If you have to ask how much, you can't read the sign.
"$139,875," says the poster, unmistakably, next to the Chris Craft 381 Catalina Double Cabin Cruiser, 38 feet of nautical bliss at the Washington Convention Center.
"Shoes off, please," says the salesman politely. You'd think he was guarding a mosque.
"Or a Japanese restaurant," he says. Michael Yerman, a Baltimore businessman, emerges from the double cabin. "It's all Naugahyde inside," he marvels. "It's just like an RV."
An understandable confusion, considering that over in the next exhibition hall -- in the RV section of the 1985 Washington Recreational Vehicle and Outdoor Show -- they're calling the $156,000 Executive 40 a "land yacht."
"This one has a backup zero TV camera, two built-in color TVs front and back, built-in cable hookup, two stereos, central air conditioning you can have air in front and heat in back if you like , 54 cubic feet of storage, built-in telephone and -- young man, not with the ice cream," says the expansive salesman, Bob Culver, interrupting his peroration to caution a visitor against bringing gooey things inside the 40-foot dormeuse.
"The man who would buy this drives a Rolls-Royce, if you follow what I'm saying," Culver adds.
The show, which runs through Sunday, is billed by the sponsoring dealers as the biggest such display on the East Coast -- "the Super Bowl of 'RV' shows" -- and boasts more than 1,000 road vehicles and boats, not to mention accessories, running from a Yamaha Tri-Zinger three-wheeler to a 40-foot Hunter sloop. It covers 10 acres of four exhibition halls just across from the Greyhound bus station.
"We've got 22 million pounds of display worth about $25 million, which is a dollar a pound, as a rule of thumb," says Tom Stafford as he escorts a visitor past Clam Court, down Seagull Street and toward a Formica counter in the middle of a clump of palm fronds -- "We call it the Bahama Bar," he says jauntily. "I'd say we'll get about 70,000 people."
His company, Creative Promotions, put the show together. His lapel sports a button reading "Business Is Good."
It's especially good at radio station WCLY-FM's promotional display, a glass booth in the sailboat section swirling with U.S. currency. A crowd gathers as a young man enters the booth to flail for dollars.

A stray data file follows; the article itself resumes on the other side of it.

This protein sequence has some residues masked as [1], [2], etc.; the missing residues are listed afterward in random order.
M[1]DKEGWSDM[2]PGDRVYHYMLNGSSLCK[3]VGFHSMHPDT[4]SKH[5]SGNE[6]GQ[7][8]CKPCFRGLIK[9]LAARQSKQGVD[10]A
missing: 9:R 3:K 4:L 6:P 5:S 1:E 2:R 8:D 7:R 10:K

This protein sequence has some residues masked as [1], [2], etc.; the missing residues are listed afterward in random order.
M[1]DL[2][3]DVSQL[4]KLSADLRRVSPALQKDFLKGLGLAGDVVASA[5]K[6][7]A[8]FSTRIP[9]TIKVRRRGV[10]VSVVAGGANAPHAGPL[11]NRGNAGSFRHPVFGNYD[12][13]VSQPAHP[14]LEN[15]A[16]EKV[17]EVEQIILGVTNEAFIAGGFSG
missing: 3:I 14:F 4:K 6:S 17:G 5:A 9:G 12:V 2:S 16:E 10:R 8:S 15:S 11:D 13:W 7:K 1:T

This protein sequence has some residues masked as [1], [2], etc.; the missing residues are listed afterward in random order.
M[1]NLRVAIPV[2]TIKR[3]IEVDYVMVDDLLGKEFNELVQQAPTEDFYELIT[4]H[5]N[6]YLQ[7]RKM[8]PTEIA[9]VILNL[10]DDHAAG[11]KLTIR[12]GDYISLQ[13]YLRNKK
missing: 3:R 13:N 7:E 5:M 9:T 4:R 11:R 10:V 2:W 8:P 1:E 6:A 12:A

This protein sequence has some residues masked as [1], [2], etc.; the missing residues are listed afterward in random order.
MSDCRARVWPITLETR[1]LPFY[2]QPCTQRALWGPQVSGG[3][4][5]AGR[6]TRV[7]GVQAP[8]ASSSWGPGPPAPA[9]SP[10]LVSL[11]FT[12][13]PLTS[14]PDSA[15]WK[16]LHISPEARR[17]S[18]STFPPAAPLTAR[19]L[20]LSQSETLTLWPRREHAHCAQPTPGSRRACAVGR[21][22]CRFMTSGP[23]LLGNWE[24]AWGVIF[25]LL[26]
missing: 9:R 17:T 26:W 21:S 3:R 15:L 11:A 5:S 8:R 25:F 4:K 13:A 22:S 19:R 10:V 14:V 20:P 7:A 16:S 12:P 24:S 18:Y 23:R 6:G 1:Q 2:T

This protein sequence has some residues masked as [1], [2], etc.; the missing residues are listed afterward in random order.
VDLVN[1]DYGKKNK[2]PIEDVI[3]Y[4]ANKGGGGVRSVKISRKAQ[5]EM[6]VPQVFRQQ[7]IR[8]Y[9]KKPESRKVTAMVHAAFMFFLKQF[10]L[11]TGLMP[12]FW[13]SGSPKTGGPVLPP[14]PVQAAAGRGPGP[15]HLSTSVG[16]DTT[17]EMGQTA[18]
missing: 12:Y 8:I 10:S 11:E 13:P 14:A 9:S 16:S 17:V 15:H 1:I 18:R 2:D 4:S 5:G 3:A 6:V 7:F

"Just call us 'Classy 95,' " says disc jockey John Dowling, who is supervising the goings-on. "It's 'adult contemporary.' Make that 'personality adult contemporary.' "
There's a burst of applause. It turns out that the contestant, 23-year-old Scott Howell, has caught a flying $100 bill along with several crisp singles.
"I'm happy I came to this show," Howell ventures.
"I'll need to take down your Social Security number," Dowling says. He flashes a smile, but not a very big one.
Over on the other side of the hall, three guys drinking beer from plastic cups seem transfixed by a videotape about wind surfing. To the surge of mellow music, bikini-clad posteriors and sleek sailboards vie for the camera's attention amid crashing ocean waves.
"I haven't seen anything like this before," says Tom Zinn, 26, a computer program analyst for the Internal Revenue Service, staring dreamily. "I wonder if I can get a copy of this."
In the RV section -- easily identified by the proliferation of trail and river names affixed to painted wood representations of cactus -- the Skeiriks, a retired couple from Arlington, check out the mobile homes.
"We already have a Class C 23-foot Jamboree, but I think we want something bigger," says Kathryn Skeirik. "We just traveled the length of Skyline Drive, down to Atlanta, Georgia, and through the whole state of Florida."
"We want to see the country," says Kaleel Skeirik. "We want to go to Alaska, see the Northwest, New England, Acadia, Nova Scotia, the desert areas . . ."
And more than a few show-goers -- like Chris Rodriguez, 32, who has trekked down Florida's Tamiami Trail, across the Mississippi River and through the Grand Canyon in search of recreational perfection -- are irresistibly drawn to a sign that invites: BODY MAGIC Portable, battery-operated MASSAGE PILLOW BACK ACHE? FEET HURT? SIT DOWN AND TRY IT!
"Ah, that feels great," Rodriguez sighs.